Into the Abyss (2011) is a moving documentary about murder and capital punishment, from the famous German director Werner Herzog.
Herzog interviews the young men who were convicted, both of whom blame the other guy. He interviews the relatives of the victims, and he shows that death leaves a hole in the heart. He interviews the father of one of the convicts, who blames himself for his son’s crimes. He interviews a young woman who somehow fell in love with one of the convicts, married him, and became pregnant, all while he was in prison. And finally, Herzog interviews a man who had the job of carrying out executions, executed about 125 people, and finally couldn’t take it anymore and quit, though he lost his pension. Herzog is opposed to capital punishment, but this belief doesn’t dominate the film.
At first, the movie is depressing; Roger Ebert said it was “perhaps the saddest film Werner Herzog has ever made.” But I was gradually drawn in, and at the end, I was glad I saw it. Another great film by Herzog.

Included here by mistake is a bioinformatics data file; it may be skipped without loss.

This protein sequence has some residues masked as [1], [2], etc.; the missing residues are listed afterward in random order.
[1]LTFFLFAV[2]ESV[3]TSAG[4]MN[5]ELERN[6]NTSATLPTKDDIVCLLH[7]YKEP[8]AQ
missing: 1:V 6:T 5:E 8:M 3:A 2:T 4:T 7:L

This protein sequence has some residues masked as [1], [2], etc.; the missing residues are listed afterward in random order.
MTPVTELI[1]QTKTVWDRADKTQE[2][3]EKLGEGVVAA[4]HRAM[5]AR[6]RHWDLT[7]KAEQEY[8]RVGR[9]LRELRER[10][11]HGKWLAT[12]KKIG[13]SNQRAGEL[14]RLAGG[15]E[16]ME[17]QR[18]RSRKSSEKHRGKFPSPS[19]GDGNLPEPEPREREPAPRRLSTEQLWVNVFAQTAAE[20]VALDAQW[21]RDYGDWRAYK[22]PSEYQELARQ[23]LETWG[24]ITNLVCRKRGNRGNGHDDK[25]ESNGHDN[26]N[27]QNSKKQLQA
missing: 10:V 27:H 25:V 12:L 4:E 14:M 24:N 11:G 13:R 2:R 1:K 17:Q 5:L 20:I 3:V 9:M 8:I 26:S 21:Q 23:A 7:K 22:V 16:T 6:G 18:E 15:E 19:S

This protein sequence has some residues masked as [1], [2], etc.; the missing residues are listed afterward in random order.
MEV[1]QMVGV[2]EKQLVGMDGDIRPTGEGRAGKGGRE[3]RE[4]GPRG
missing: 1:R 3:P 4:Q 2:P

Previously I discussed other Herzog films:
All these films are documentaries except 12, 13, and 15.
In the last issue, I discussed the view that solid matter is an illusion, that we live in a world of shadows. Nietzsche took a similar view; Nietzsche said that “materialistic atomism” has been demolished, and “no one in the learned world” believes in it. Nietzsche said that the person who demolished materialistic atomism was Boscovich, a Croatian scientist who died in 1787.1
Boscovich explained the hardness of objects “in terms of force rather than matter.” If Nietzsche is right, Boscovich carried the day, and everyone has abandoned the belief in hard particles. But people continued to believe in matter, as if Boscovich had never existed; people didn’t apply Boscovich’s theory to the world around them. The biologist George Gaylord Simpson said, “It does seem that the problem [of evolution] is now essentially solved and that the mechanism of adaptation is known. It turns out to be basically materialistic.... Man is the result of a purposeless and materialistic process.”2 Biologists were eager to explain evolution in terms of solid matter, and dismiss intangible forces like will and life-instinct. Did Boscovich work in vain?